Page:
As we continue to get inundated by countless superhero movies every year, the risk of the genre becoming homogenous and stale remains an ever-present topic of conversation surrounding the growing ubiquity of these films. In theory, the first Deadpool movie should have been the breath of fresh air that this genre desperately needed, and in many other critics and fan’s opinions, it was. So much so to the point that it was being widely considered for a Best Adapted Screenplay nomination at the Oscars that year, which is a more hilarious idea than anything actually in Deadpool. For a film that is meant to poke fun at the generic, cliched nature of superhero movies, the first Deadpool movie did little to differentiate itself from any of the standard, generic superhero origin stories that it thought it was parodying, and unfortunately, the sequel falls into that exact same trap.
With characters such as Tony Stark, Spider-Man, and Star-Lord just to name a few, the modern superhero movie landscape is already abundant with snarky, wise-cracking, pop culture-referencing goofball protagonists, to the point where that is almost the accepted norm (no more evident than Marvel’s massive Infinity War earlier this year). The only characteristic that sets Deadpool apart from the heroes that he is meant to be parodying, is his meta, self-aware, fourth-wall-breaking humor, which both films have still failed to fully take advantage of. Aside from casual references within dialogue to other superhero movies, both Deadpool films have severely missed out on golden opportunities to truly capitalize on Deadpool’s self-awareness as other mediums have. Video game iterations of the character have seen him break the fourth wall as part of his combat style, or alternatively flip the game’s aesthetic style as a nod to classic games. Obviously, in comics, Deadpool has always had a history of poking fun at comics as a medium (acknowledging panels and word bubbles) and allowing stories to be as outlandish and esoteric as possible, such as in “Deadpool: Killustrated” in which Deadpool fights classic literary characters.
In both of the movies so far, such ambition has not been fully realized. The only segments that have been willing to play around with film as a format and as a medium have been in the opening credits–this film actually has a pretty creative parody of James Bond opening credits sequences–and in the post-credits scenes, which this film only uses to go back to the well of low-hanging fruit with Green Lantern and the Deadpool character from X-Men Origins: Wolverine, as if they’re the only things worthy of being made fun of. There is one funny section, however, where it plays around with the musical score during an epic action scene, which is exactly the kind of meta-filmmaking jokes that should have had more of a presence throughout the film.
Despite its hit or miss humor, if Deadpool 2 was willing to fully embrace its role as a silly, irreverent roast of itself and of comic book movies in general, it might have been more salvageable, but the biggest misstep of both of these films, especially the second, is just how deadly serious it wants to be taken. One of the biggest lines of the trailer and of the movie is when Deadpool says to Cable, “You’re so dark. Are you sure you’re not from the DC Universe?” Ironically, the same statement could very well be applied to the film itself.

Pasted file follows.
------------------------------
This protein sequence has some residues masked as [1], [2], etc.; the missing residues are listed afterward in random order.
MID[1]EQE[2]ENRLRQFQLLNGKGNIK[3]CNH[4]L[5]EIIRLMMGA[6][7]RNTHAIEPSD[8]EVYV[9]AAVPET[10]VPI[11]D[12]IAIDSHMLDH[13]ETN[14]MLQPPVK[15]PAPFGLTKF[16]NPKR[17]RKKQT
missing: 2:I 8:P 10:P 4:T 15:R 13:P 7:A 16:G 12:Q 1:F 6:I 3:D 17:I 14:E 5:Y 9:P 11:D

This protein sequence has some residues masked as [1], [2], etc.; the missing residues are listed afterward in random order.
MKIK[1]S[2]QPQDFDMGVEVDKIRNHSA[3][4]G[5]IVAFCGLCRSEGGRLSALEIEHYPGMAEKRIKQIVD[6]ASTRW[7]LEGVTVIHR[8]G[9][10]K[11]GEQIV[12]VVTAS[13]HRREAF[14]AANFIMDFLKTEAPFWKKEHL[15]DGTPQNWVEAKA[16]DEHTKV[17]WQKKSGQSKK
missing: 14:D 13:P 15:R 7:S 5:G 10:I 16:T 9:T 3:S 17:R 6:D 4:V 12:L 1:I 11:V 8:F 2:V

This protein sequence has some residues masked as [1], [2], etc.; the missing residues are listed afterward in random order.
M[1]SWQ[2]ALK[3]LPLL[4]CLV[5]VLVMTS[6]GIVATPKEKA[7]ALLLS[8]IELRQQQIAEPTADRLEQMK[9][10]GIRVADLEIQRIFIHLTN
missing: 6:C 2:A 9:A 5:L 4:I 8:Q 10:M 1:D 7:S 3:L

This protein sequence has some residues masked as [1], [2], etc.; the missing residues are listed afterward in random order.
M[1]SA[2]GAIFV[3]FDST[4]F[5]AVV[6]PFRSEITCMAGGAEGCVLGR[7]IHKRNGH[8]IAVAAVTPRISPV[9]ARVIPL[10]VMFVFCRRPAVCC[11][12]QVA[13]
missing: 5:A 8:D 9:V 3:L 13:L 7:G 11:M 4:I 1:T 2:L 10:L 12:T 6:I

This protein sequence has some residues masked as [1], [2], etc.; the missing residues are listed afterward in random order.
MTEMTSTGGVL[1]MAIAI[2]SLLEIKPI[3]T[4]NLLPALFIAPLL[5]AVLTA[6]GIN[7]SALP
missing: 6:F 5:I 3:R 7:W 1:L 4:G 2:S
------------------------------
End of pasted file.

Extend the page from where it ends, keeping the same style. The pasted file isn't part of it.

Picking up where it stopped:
A majority of what bogged down the first film is the amount of time that was spent on trying to develop Deadpool’s relationship with Vanessa (Morena Baccarin), expecting us to be legitimately invested in such a generic, obligatory superhero romance subplot. Not only does the sequel expect us to care even more about their relationship, but it also introduces a troubled kid for Deadpool to mentor, which serves to be the emotional crux of the film. If there’s anyone who is less qualified to be a compassionate father figure or to serve as a moral compass, it’s Deadpool.
This is one of the many examples in which the film version of Deadpool has been severely toned down from the character that he is in the comics in order to mold him into a more cookie-cutter superhero character that would be more palatable to mass audiences, as opposed to being true to the exaggerated psychopath that he’s supposed to be, which is what sets him apart.
The film also attempts to shoehorn in a theme of family at the end, which is what almost every other generic superhero movie is about, yet the film executes it with such earnestness, that it doesn’t even realize that it’s falling headfirst into all of the cliches that it wants us to think it’s subverting. The purpose of Deadpool as a character and as a franchise is to be a goofy, lighthearted romp that takes a much-needed jab at the endless amount of superhero movie cliches that exist. It becomes an eye-rolling slog when a film that is meant to be a parody of superhero tropes so cluelessly stumbles into all of the cliches that it is supposed to be lampooning, and with absolutely no self-awareness, which is supposed to be Deadpool’s entire schtick.
While still retaining the few positive qualities of the first film and amplifying them to a more entertaining degree, ironically, Deadpool 2 also doubles down on all of the same problems that plagued the first film, making for a disappointingly frustrating experience, despite being a marginal improvement over the original. Though the meta, self-referential humor still remains some of the more clever attempts at humor, it doesn’t go far enough in those directions, and the film expects us to take this character and his story far more seriously than it deserves to be taken.
Review: Deadpool 2
Deadpool returns for a sequel but the results are more disappointing than thrilling.